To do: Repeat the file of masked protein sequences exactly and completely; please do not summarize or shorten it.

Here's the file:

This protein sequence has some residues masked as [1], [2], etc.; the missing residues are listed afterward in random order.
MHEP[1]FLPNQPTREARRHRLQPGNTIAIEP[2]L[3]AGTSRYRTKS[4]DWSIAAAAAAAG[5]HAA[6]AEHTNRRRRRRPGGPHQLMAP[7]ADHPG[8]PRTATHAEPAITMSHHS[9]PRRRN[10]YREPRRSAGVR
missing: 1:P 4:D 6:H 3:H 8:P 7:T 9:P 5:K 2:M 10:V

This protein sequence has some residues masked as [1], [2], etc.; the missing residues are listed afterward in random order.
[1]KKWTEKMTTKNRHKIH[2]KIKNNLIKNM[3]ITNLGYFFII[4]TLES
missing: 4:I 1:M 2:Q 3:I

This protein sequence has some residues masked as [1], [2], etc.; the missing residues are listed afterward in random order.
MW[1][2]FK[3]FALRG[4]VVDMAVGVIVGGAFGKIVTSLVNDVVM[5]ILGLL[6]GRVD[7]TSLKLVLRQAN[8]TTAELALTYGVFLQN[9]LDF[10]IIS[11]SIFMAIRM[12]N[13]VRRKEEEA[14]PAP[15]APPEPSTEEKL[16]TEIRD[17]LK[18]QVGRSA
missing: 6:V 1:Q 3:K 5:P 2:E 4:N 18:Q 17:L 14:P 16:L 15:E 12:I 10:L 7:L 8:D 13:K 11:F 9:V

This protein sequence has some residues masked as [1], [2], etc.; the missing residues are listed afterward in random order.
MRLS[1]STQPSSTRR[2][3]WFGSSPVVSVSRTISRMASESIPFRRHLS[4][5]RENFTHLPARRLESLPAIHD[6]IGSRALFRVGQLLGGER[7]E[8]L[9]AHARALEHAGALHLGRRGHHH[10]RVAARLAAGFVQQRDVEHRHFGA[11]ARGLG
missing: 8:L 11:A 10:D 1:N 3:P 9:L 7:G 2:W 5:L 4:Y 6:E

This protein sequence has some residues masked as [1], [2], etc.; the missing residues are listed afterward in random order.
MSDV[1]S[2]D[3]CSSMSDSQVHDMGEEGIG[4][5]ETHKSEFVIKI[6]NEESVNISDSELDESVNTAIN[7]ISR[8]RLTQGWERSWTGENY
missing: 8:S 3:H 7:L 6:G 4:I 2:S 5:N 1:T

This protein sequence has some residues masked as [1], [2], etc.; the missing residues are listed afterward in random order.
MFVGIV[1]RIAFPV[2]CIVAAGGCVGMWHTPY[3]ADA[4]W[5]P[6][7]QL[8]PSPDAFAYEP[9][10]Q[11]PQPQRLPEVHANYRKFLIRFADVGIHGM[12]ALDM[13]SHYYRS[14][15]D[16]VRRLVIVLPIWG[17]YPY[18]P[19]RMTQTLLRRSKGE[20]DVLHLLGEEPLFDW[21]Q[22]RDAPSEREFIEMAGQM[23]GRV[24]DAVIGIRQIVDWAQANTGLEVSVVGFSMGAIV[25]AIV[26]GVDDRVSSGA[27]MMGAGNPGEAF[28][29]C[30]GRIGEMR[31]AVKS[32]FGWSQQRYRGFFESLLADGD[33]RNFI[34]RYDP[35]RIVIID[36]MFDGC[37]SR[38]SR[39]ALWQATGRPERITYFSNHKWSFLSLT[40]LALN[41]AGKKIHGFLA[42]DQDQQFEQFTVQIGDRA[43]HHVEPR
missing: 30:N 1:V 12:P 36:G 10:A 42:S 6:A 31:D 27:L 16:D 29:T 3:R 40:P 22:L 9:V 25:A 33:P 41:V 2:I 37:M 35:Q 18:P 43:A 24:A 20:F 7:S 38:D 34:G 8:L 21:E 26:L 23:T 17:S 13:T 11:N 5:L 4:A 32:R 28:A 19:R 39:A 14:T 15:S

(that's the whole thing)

This protein sequence has some residues masked as [1], [2], etc.; the missing residues are listed afterward in random order.
MHEP[1]FLPNQPTREARRHRLQPGNTIAIEP[2]L[3]AGTSRYRTKS[4]DWSIAAAAAAAG[5]HAA[6]AEHTNRRRRRRPGGPHQLMAP[7]ADHPG[8]PRTATHAEPAITMSHHS[9]PRRRN[10]YREPRRSAGVR
missing: 1:P 4:D 6:H 3:H 8:P 7:T 9:P 5:K 2:M 10:V

This protein sequence has some residues masked as [1], [2], etc.; the missing residues are listed afterward in random order.
[1]KKWTEKMTTKNRHKIH[2]KIKNNLIKNM[3]ITNLGYFFII[4]TLES
missing: 4:I 1:M 2:Q 3:I

This protein sequence has some residues masked as [1], [2], etc.; the missing residues are listed afterward in random order.
MW[1][2]FK[3]FALRG[4]VVDMAVGVIVGGAFGKIVTSLVNDVVM[5]ILGLL[6]GRVD[7]TSLKLVLRQAN[8]TTAELALTYGVFLQN[9]LDF[10]IIS[11]SIFMAIRM[12]N[13]VRRKEEEA[14]PAP[15]APPEPSTEEKL[16]TEIRD[17]LK[18]QVGRSA
missing: 6:V 1:Q 3:K 5:P 2:E 4:N 18:Q 17:L 14:P 16:L 15:E 12:I 10:L 7:L 8:D 13:K 11:F 9:V

This protein sequence has some residues masked as [1], [2], etc.; the missing residues are listed afterward in random order.
MRLS[1]STQPSSTRR[2][3]WFGSSPVVSVSRTISRMASESIPFRRHLS[4][5]RENFTHLPARRLESLPAIHD[6]IGSRALFRVGQLLGGER[7]E[8]L[9]AHARALEHAGALHLGRRGHHH[10]RVAARLAAGFVQQRDVEHRHFGA[11]ARGLG
missing: 8:L 11:A 10:D 1:N 3:P 9:L 7:G 2:W 5:L 4:Y 6:E

This protein sequence has some residues masked as [1], [2], etc.; the missing residues are listed afterward in random order.
MSDV[1]S[2]D[3]CSSMSDSQVHDMGEEGIG[4][5]ETHKSEFVIKI[6]NEESVNISDSELDESVNTAIN[7]ISR[8]RLTQGWERSWTGENY
missing: 8:S 3:H 7:L 6:G 4:I 2:S 5:N 1:T

This protein sequence has some residues masked as [1], [2], etc.; the missing residues are listed afterward in random order.
MFVGIV[1]RIAFPV[2]CIVAAGGCVGMWHTPY[3]ADA[4]W[5]P[6][7]QL[8]PSPDAFAYEP[9][10]Q[11]PQPQRLPEVHANYRKFLIRFADVGIHGM[12]ALDM[13]SHYYRS[14][15]D[16]VRRLVIVLPIWG[17]YPY[18]P[19]RMTQTLLRRSKGE[20]DVLHLLGEEPLFDW[21]Q[22]RDAPSEREFIEMAGQM[23]GRV[24]DAVIGIRQIVDWAQANTGLEVSVVGFSMGAIV[25]AIV[26]GVDDRVSSGA[27]MMGAGNPGEAF[28][29]C[30]GRIGEMR[31]AVKS[32]FGWSQQRYRGFFESLLADGD[33]RNFI[34]RYDP[35]RIVIID[36]MFDGC[37]SR[38]SR[39]ALWQATGRPERITYFSNHKWSFLSLT[40]LALN[41]AGKKIHGFLA[42]DQDQQFEQFTVQIGDRA[43]HHVEPR
missing: 30:N 1:V 12:P 36:G 10:A 42:S 6:A 31:D 27:L 16:D 29:T 3:R 40:P 22:L 9:V 25:A 33:P 41:V 2:I 37:M 35:Q 18:P 43:A 24:A 20:F 7:S 38:D 34:G 8:L 21:E 26:L 23:T 17:S 13:T 11:N 5:L 4:A 32:R 28:A 19:R 39:A 14:T 15:S